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Deep Learning in Science

Stefano Bianchini, Moritz M\"uller and Pierre Pelletier

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Abstract: Much of the recent success of Artificial Intelligence (AI) has been spurred on by impressive achievements within a broader family of machine learning methods, commonly referred to as Deep Learning (DL). This paper provides insights on the diffusion and impact of DL in science. Through a Natural Language Processing (NLP) approach on the arXiv.org publication corpus, we delineate the emerging DL technology and identify a list of relevant search terms. These search terms allow us to retrieve DL-related publications from Web of Science across all sciences. Based on that sample, we document the DL diffusion process in the scientific system. We find i) an exponential growth in the adoption of DL as a research tool across all sciences and all over the world, ii) regional differentiation in DL application domains, and iii) a transition from interdisciplinary DL applications to disciplinary research within application domains. In a second step, we investigate how the adoption of DL methods affects scientific development. Therefore, we empirically assess how DL adoption relates to re-combinatorial novelty and scientific impact in the health sciences. We find that DL adoption is negatively correlated with re-combinatorial novelty, but positively correlated with expectation as well as variance of citation performance. Our findings suggest that DL does not (yet?) work as an autopilot to navigate complex knowledge landscapes and overthrow their structure. However, the 'DL principle' qualifies for its versatility as the nucleus of a general scientific method that advances science in a measurable way.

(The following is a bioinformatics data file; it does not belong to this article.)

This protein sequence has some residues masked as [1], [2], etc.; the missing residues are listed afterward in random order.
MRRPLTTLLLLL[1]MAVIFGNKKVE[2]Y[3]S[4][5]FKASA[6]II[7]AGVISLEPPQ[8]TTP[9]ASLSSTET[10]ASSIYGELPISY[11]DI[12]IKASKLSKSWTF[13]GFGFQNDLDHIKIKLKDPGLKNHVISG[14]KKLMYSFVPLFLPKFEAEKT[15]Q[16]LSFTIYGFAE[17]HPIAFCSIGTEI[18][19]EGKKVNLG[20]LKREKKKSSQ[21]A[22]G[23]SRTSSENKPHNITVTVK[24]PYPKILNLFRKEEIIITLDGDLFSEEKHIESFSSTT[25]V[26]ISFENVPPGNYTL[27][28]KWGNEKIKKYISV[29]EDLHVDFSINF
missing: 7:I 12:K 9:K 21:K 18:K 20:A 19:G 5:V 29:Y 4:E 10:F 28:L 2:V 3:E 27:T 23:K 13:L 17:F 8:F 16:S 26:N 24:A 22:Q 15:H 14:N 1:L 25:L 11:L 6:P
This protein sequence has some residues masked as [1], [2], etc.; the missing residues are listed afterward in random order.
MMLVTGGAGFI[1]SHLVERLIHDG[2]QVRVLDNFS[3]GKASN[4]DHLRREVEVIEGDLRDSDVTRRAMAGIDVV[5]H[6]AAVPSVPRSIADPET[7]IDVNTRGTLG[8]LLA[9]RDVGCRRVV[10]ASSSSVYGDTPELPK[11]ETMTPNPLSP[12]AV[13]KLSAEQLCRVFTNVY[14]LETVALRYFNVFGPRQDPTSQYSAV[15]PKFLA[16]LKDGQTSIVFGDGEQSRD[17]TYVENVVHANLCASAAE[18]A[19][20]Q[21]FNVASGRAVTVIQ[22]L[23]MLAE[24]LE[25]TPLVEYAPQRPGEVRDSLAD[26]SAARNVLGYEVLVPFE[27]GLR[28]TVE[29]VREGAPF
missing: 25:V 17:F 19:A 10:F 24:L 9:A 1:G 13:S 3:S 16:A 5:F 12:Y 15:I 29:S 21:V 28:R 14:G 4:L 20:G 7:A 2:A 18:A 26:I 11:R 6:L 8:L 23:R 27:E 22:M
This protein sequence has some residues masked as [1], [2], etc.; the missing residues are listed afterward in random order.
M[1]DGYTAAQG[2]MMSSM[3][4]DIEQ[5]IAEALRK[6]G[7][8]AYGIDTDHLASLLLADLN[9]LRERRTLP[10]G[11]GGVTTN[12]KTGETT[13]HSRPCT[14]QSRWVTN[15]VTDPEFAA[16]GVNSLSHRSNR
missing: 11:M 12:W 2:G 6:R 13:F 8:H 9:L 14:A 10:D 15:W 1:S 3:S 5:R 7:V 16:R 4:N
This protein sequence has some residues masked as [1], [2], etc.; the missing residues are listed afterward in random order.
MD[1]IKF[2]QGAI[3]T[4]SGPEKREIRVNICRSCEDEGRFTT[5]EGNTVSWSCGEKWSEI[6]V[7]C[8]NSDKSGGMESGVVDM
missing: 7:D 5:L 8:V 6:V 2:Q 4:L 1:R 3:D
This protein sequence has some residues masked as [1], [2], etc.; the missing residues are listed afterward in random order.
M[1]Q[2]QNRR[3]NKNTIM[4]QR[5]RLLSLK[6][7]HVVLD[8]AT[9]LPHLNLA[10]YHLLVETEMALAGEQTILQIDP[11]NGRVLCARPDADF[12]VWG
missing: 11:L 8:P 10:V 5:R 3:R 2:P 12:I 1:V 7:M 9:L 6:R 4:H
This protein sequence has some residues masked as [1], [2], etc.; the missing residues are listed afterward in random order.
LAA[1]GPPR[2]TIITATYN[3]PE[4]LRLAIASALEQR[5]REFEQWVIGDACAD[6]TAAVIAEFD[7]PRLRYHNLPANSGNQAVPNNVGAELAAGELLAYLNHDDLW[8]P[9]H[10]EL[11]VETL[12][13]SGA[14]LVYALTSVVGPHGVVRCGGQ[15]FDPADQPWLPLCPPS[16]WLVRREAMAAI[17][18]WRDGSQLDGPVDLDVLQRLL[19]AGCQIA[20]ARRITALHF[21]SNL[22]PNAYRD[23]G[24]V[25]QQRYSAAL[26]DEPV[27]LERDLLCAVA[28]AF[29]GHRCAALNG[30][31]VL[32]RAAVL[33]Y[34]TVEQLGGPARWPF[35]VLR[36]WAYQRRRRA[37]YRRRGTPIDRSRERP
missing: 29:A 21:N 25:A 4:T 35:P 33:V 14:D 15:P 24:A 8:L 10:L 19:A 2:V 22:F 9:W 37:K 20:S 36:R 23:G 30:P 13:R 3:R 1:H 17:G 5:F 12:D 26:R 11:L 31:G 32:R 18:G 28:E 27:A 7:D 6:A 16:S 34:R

Date: 2020-09, Revised 2020-09
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